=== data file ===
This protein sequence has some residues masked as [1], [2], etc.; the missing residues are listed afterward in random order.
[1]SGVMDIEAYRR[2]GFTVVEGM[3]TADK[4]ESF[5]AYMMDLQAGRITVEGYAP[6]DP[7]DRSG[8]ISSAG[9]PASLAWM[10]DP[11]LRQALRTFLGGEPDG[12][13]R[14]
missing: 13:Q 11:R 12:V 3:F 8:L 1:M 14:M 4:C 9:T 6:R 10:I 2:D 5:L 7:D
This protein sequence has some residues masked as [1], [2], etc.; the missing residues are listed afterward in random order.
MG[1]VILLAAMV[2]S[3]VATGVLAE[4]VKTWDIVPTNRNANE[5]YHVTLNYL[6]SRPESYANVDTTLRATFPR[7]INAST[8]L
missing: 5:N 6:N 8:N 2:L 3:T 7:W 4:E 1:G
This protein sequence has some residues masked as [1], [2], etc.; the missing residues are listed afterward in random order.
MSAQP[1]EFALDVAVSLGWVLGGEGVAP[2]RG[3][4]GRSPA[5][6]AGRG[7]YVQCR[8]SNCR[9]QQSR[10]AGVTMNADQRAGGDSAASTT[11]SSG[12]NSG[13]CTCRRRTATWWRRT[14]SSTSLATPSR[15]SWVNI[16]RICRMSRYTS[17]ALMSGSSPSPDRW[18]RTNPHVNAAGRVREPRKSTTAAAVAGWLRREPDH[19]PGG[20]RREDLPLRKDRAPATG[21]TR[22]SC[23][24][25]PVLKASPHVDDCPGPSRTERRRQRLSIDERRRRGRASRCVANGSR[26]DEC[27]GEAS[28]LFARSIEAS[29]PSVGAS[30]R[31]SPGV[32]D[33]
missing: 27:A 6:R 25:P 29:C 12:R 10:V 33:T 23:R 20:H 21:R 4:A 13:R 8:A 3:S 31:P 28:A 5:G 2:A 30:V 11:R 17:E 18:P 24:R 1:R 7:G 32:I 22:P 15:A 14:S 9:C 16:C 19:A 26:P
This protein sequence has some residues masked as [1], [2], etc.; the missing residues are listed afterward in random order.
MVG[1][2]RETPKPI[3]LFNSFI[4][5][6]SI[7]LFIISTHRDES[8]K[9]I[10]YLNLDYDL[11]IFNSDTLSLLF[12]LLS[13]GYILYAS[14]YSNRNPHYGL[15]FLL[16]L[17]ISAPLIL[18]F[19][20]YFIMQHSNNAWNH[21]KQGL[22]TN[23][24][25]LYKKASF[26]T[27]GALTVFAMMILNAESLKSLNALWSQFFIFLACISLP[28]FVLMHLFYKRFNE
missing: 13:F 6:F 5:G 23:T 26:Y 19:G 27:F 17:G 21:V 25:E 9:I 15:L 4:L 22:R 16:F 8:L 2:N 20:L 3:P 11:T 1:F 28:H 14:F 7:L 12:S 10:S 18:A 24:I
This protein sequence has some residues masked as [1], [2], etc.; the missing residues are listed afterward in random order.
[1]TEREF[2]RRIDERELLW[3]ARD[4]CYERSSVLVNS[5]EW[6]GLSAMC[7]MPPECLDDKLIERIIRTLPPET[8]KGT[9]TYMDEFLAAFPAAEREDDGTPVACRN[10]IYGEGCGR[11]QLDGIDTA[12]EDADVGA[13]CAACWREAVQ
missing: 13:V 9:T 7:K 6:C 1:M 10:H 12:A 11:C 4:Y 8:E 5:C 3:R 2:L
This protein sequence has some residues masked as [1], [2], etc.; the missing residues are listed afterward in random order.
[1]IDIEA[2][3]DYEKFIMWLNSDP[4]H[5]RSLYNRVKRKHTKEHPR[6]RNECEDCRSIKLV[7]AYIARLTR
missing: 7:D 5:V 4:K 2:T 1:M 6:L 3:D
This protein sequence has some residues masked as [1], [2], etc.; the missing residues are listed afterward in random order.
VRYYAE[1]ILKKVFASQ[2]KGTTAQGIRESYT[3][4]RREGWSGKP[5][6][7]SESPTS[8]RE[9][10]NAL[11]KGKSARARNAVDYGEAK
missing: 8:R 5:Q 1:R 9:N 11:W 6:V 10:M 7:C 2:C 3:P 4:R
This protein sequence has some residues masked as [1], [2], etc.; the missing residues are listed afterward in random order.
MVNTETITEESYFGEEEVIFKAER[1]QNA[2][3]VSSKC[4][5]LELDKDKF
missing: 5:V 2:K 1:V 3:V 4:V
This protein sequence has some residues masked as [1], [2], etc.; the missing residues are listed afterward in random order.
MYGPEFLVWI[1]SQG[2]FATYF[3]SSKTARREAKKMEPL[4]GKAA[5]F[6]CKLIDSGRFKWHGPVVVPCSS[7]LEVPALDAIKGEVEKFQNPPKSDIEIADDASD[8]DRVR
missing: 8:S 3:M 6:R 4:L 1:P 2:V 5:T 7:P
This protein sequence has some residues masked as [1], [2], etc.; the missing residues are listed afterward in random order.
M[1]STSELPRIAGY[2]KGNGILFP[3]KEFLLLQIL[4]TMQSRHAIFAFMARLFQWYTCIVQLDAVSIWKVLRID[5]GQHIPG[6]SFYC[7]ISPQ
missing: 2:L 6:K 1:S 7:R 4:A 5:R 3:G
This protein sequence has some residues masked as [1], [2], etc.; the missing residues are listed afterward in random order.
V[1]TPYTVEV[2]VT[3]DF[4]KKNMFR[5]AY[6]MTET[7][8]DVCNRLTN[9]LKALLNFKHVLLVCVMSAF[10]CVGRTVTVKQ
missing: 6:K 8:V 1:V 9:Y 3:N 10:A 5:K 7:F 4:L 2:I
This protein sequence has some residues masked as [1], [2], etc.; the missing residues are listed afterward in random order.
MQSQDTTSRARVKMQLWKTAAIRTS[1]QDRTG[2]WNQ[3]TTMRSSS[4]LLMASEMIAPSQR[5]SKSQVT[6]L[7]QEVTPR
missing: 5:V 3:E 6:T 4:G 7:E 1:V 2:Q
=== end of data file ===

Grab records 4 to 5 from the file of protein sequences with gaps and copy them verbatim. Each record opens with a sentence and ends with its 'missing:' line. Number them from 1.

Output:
This protein sequence has some residues masked as [1], [2], etc.; the missing residues are listed afterward in random order.
MVG[1][2]RETPKPI[3]LFNSFI[4][5][6]SI[7]LFIISTHRDES[8]K[9]I[10]YLNLDYDL[11]IFNSDTLSLLF[12]LLS[13]GYILYAS[14]YSNRNPHYGL[15]FLL[16]L[17]ISAPLIL[18]F[19][20]YFIMQHSNNAWNH[21]KQGL[22]TN[23][24][25]LYKKASF[26]T[27]GALTVFAMMILNAESLKSLNALWSQFFIFLACISLP[28]FVLMHLFYKRFNE
missing: 13:F 6:F 5:G 23:T 26:Y 19:G 27:F 17:G 21:V 25:E 9:I 15:L 4:L 22:R 16:F 8:L 2:N 20:L 3:P 11:T 1:F 28:H 14:F 7:L 12:S 10:S 18:A 24:I
This protein sequence has some residues masked as [1], [2], etc.; the missing residues are listed afterward in random order.
[1]TEREF[2]RRIDERELLW[3]ARD[4]CYERSSVLVNS[5]EW[6]GLSAMC[7]MPPECLDDKLIERIIRTLPPET[8]KGT[9]TYMDEFLAAFPAAEREDDGTPVACRN[10]IYGEGCGR[11]QLDGIDTA[12]EDADVGA[13]CAACWREAVQ
missing: 13:V 9:T 7:K 6:C 1:M 10:H 12:A 11:C 4:Y 8:E 5:C 3:R 2:L